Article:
Beneath the shoe, sits a big stack of its latest proprietary foam. The foam bed has a firmer feel than other foams, like the midsole used on the max-cushioned HOKA Bondi, which gives the shoe a snappier feel.
“You still feel the cushion you’re used to from HOKA, but it’s definitely on the firmer end of the spectrum,” according to a tester. “That firm feeling is consistent from heel to toe.”
The Clifton Edge’s firm ride paired with its extremely light weight makes it a great shoe for speedier runs or workouts.
HOKA also carved the midsole into its early stage Meta-Rocker shape, which moves the shoe’s natural pivot point farther forward in the shoe. The technology creates a smooth transition and increases the shoe’s propulsive feeling. The early stage Meta-Rocker is used in other HOKA running shoes, like the Rincon, Carbon X and Arahi.
A welcome part of the exaggerated midsole in the heel is the extra stability that comes with it. If you put the shoes on the floor and look down from above, you’ll see the midsole doesn’t just flare out behind the shoe but also to the sides, creating a sort of halo around the shoe.
The wide base is inherently stable, preventing any side-to-side wobbling through the entire heel-to-toe transition.
“It feels like I’m riding in a bucket seat,” one tester says.
The outsole doesn’t have any protective rubber. Instead, HOKA used a rubberized EVA foam beneath the forefoot and heel that’s light and grippy,
Testers didn’t have any problems with traction on pavement, but there was a slight bit of noticeable wear in the forefoot after a handful of runs. The normal wear and tear isn’t concerning, and the trade-off of the extra protection of a traditional rubber outsole vs. the reduced weight of rubberized foam is worth it for a shoe like the Clifton Edge.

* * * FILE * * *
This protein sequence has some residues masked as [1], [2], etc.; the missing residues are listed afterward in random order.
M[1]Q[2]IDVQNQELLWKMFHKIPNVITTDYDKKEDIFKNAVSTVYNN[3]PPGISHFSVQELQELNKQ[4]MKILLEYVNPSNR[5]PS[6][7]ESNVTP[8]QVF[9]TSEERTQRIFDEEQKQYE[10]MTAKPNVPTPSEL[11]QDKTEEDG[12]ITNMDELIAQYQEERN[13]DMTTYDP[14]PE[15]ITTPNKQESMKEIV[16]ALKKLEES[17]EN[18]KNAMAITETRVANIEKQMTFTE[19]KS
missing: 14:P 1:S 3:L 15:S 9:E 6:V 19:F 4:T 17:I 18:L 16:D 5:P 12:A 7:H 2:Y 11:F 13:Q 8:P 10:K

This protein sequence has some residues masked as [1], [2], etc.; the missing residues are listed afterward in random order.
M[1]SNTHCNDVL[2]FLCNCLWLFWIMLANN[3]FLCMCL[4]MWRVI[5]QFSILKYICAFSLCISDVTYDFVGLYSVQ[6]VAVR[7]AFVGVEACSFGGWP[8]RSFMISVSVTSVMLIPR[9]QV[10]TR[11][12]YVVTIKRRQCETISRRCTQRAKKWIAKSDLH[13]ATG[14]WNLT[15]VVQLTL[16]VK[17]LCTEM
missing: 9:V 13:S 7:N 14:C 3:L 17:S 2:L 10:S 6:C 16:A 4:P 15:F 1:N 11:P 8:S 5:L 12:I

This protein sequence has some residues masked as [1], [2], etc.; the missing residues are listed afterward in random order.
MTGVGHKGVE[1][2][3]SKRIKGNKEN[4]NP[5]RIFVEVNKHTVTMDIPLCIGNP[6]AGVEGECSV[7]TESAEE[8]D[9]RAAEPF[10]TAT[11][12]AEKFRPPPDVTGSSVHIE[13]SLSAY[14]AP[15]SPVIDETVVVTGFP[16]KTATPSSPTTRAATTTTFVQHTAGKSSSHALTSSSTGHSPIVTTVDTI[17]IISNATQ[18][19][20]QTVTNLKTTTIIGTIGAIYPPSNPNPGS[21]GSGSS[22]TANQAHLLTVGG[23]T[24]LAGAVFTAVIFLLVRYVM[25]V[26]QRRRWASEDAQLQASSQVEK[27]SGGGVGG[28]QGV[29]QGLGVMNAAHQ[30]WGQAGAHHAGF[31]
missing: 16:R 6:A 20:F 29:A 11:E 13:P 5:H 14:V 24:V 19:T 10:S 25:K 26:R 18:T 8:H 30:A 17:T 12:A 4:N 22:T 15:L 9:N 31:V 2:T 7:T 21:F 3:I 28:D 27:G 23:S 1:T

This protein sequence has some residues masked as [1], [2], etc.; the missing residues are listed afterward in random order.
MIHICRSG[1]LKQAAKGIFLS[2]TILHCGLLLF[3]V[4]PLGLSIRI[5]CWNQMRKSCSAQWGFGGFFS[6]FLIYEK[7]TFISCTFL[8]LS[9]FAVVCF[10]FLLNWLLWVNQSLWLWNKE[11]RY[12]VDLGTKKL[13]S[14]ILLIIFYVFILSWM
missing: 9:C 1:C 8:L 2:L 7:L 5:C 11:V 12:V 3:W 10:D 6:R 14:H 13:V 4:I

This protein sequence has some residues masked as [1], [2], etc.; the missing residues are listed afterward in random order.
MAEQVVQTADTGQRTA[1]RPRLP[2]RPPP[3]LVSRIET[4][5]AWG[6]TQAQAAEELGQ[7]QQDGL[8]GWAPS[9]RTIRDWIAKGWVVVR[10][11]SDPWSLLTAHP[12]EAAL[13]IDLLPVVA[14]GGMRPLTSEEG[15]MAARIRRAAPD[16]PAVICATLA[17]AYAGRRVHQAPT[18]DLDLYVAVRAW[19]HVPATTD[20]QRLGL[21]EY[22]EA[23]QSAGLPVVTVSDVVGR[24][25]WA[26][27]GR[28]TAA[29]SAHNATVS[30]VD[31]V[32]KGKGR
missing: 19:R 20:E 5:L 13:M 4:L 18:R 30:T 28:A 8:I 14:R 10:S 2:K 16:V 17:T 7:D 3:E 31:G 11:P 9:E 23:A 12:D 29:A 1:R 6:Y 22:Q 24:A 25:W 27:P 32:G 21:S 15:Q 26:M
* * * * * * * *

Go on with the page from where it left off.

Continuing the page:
[Many modern running shoes are forgoing traditional rubber outsoles without any problems, so we’re confident the Clifton Edge will hold up just fine over a few hundred miles.]
The HOKA Clifton Edge maintains everything we love about the Clifton line and adds a slight twist for a more aggressive attitude.
A flared heel collar lends the Edge a flashier look and improved comfort, while the wide midsole and exaggerated heel create stability without using traditional stability technology. HOKA again delivered maximum cushioning with minimal weight by packing its lightest foam composition yet into the shoe.
With a firmer feel than some other HOKA shoes, like the Bondi, the HOKA Clifton Edge boasts a snappy and smooth ride that’s versatile enough for long days on pavement or high-speed pursuits on the track.
Still not convinced? Don’t sweat it. Fleet Feet's return policy means you can test drive your shoes and gear without risk. If you’re not happy with the way your gear performs, looks or fits, we’ll take it back within 60 days. Plus, you’ll get free shipping on orders over $99 and free return shipping on all fleetfeet.com orders. That's our Happy Fit Guarantee.
By Evan Matsumoto. Evan played many sports growing up but didn’t go pro in any of them. Now, he’s the digital copywriter for fleetfeet.com and editor for the Fleet Feet blog where he writes about different foam densities and engineered mesh uppers.